With the U.S. Environmental Protection Agency's (EPA), Washington D.C., medical waste incineration rule now officially in effect, hospitals across the nation are deciding whether to retrofit their existing incinerators or adopt new medical waste disposal practices. In all likelihood, many of the smaller hospital incinerators may shut down. Nevertheless, experts do not anticipate increased volumes of waste to haul or mega-incinerators to crop up the way Subtitle D regulations promoted the building of more regional landfills.
"We do not think that the total amount of medical waste in the market will change," says Frank ten Brink, Lake Forest, Ill.-based Stericycle Inc.'s chief financial officer. "If medical waste incinerators have to close, the waste will have to be absorbed by other treatment locations," which, he says could increase the medwaste disposal volumes for offsite companies.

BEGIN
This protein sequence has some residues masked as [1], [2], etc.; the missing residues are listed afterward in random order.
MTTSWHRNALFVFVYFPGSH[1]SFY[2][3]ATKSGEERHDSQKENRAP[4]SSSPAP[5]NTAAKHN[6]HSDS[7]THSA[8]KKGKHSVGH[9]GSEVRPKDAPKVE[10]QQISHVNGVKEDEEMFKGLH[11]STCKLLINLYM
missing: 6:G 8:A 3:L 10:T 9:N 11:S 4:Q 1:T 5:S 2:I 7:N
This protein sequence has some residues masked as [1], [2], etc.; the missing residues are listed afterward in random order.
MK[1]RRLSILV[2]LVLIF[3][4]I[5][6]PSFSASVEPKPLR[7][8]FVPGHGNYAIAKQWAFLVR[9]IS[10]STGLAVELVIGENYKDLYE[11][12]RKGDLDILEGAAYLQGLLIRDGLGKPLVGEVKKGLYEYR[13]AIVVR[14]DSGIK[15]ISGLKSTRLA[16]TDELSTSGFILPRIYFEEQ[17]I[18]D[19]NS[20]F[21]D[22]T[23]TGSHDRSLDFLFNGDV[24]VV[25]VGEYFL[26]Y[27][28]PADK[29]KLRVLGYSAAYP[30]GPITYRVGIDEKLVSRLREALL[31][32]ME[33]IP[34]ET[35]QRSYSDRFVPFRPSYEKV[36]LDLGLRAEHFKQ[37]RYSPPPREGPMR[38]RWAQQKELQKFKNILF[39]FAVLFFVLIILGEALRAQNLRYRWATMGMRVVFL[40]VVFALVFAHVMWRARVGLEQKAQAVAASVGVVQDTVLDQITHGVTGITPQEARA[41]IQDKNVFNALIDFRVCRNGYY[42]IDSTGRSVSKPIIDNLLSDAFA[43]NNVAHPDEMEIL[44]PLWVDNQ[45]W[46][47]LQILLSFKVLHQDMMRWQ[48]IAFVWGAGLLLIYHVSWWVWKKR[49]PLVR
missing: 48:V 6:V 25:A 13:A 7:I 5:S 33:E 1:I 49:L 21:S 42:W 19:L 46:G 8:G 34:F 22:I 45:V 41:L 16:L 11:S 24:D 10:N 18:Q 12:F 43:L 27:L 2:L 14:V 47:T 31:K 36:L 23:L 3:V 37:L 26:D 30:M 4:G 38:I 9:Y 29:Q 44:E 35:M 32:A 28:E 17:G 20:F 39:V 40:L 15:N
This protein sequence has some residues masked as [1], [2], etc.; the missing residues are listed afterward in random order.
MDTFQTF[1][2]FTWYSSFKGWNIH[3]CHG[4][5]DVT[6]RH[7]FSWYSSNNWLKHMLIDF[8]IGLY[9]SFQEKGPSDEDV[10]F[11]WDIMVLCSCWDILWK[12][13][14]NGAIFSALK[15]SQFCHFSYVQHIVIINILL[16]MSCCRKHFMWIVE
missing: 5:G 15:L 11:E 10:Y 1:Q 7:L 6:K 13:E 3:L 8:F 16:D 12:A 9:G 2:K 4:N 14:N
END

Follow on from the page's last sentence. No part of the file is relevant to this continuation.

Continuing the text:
The Rule The EPA rule, which went into effect Sept. 15, 1999, places emission limits on nine key pollutants from new and existing medical waste incinerators. The Earthjustice Legal Defense Fund (EJLDF), Washington, D.C., contends the EPA inappropriately did not base these limits on actual emissions data. Consequently, the U.S. Court of Appeals for the District of Columbia Circuit remanded the rule, and the EPA is reviewing the emissions limits and permit records database it used to draft its standard.
Nevertheless, "no matter what happens in the courts, everybody's supposed be online by 2001," says Tom Herbert, chairman of Medical Waste Institute, a division of the Washington, D.C.-based National Solid Waste Management Association (NSWMA), and chairman of the Medical Waste Incinerator Task Force for NSWMA. While the court ruling may have left open questions on acceptable limits, states still are required to submit their compliance plans to the EPA by 2001. If a state fails to submit a plan, it will be subject to the EPA's federal plan.